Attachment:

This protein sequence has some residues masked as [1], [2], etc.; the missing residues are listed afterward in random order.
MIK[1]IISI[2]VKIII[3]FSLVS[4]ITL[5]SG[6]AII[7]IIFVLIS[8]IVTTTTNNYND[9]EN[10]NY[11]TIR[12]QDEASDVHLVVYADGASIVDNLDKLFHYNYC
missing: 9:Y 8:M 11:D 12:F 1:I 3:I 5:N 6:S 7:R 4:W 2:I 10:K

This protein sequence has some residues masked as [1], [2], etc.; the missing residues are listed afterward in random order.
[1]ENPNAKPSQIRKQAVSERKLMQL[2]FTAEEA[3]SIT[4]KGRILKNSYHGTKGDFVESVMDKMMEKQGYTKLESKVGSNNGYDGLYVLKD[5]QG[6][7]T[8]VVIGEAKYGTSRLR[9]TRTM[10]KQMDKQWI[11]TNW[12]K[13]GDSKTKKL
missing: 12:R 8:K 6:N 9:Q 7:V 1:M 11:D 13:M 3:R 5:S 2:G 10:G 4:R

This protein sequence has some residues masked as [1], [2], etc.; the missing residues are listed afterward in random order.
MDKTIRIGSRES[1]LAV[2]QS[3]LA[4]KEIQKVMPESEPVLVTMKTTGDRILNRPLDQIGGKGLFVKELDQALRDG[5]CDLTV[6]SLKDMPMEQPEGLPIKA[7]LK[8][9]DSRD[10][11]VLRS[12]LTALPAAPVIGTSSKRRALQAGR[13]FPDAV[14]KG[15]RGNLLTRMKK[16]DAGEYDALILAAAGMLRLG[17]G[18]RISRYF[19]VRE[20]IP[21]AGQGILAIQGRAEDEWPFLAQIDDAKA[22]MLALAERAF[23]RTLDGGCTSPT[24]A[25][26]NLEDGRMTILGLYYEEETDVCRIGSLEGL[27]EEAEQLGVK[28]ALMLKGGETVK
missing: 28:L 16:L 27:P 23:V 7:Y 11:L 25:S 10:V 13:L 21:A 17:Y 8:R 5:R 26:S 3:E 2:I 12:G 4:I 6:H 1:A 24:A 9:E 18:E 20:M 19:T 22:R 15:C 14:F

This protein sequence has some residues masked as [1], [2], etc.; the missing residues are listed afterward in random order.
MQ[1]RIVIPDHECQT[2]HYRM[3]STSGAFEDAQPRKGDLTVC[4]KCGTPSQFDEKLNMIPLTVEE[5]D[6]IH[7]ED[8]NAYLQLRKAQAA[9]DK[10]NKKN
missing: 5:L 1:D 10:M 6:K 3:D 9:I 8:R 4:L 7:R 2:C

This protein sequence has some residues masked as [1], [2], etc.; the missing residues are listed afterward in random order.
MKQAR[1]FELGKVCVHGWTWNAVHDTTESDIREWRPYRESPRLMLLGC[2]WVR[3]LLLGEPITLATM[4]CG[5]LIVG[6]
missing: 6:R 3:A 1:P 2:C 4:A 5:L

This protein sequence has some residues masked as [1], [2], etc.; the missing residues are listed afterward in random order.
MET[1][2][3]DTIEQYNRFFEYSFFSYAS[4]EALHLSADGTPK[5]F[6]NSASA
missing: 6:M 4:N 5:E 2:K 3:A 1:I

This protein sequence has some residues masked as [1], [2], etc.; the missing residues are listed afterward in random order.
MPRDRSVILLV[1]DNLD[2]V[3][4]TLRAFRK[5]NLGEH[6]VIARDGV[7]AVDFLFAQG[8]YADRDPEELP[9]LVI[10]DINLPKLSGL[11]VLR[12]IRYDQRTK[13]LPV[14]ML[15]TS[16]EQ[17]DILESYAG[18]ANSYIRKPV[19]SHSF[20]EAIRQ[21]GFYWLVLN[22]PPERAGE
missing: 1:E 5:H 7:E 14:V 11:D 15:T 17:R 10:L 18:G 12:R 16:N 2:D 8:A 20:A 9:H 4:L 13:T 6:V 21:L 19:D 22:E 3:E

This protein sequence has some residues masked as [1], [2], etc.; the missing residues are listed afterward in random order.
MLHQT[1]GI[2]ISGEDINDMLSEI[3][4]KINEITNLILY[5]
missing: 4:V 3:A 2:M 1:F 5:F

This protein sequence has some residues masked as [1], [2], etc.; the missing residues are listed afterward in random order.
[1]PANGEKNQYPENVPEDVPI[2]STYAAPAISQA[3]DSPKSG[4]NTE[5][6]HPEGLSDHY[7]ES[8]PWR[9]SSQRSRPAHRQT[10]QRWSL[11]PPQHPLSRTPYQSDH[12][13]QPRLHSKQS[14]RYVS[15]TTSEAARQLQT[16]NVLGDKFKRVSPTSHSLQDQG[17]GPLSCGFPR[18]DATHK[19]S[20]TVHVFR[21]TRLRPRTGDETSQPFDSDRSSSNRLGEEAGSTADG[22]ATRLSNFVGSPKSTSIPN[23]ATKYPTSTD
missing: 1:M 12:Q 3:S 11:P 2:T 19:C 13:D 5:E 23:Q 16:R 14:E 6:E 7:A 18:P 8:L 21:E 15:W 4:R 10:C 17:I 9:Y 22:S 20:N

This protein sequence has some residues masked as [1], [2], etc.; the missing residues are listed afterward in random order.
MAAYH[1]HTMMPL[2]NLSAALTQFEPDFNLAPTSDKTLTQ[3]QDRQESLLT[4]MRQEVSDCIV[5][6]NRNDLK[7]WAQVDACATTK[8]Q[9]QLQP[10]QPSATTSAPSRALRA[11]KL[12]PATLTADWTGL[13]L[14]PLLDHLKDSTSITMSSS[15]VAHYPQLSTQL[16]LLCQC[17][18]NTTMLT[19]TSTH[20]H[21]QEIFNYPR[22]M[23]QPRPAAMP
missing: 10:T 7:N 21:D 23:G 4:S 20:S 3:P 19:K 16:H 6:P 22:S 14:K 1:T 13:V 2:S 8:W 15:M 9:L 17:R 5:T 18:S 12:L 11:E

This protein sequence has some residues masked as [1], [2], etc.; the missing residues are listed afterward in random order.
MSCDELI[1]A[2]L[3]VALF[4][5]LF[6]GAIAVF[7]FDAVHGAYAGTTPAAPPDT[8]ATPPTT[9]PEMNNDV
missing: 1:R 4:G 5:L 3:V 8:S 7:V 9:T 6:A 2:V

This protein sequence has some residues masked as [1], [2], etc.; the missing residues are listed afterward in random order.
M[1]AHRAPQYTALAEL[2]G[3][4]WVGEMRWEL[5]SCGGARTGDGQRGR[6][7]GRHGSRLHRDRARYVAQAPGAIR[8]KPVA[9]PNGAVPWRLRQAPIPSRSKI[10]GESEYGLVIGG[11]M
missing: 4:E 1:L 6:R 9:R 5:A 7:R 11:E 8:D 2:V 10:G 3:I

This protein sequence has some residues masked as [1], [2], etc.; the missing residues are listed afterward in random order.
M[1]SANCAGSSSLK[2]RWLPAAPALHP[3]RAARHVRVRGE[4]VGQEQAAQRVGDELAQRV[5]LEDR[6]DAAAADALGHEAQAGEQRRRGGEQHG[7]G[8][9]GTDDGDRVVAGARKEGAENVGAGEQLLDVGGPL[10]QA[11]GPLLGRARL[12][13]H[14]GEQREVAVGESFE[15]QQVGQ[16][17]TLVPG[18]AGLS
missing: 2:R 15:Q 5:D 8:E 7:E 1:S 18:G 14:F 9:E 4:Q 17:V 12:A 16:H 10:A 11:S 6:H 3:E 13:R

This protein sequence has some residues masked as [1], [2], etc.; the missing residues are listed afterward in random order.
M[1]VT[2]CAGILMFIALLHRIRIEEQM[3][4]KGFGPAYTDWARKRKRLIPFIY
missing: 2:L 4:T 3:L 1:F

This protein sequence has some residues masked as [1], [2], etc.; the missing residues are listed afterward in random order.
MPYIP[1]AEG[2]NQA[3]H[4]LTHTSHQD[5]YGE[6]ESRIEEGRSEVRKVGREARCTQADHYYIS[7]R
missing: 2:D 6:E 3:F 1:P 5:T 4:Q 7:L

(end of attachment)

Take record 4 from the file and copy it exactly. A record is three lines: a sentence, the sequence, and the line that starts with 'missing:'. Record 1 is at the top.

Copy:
This protein sequence has some residues masked as [1], [2], etc.; the missing residues are listed afterward in random order.
MQ[1]RIVIPDHECQT[2]HYRM[3]STSGAFEDAQPRKGDLTVC[4]KCGTPSQFDEKLNMIPLTVEE[5]D[6]IH[7]ED[8]NAYLQLRKAQAA[9]DK[10]NKKN
missing: 5:L 1:D 10:M 6:K 3:D 9:I 8:R 4:L 7:R 2:C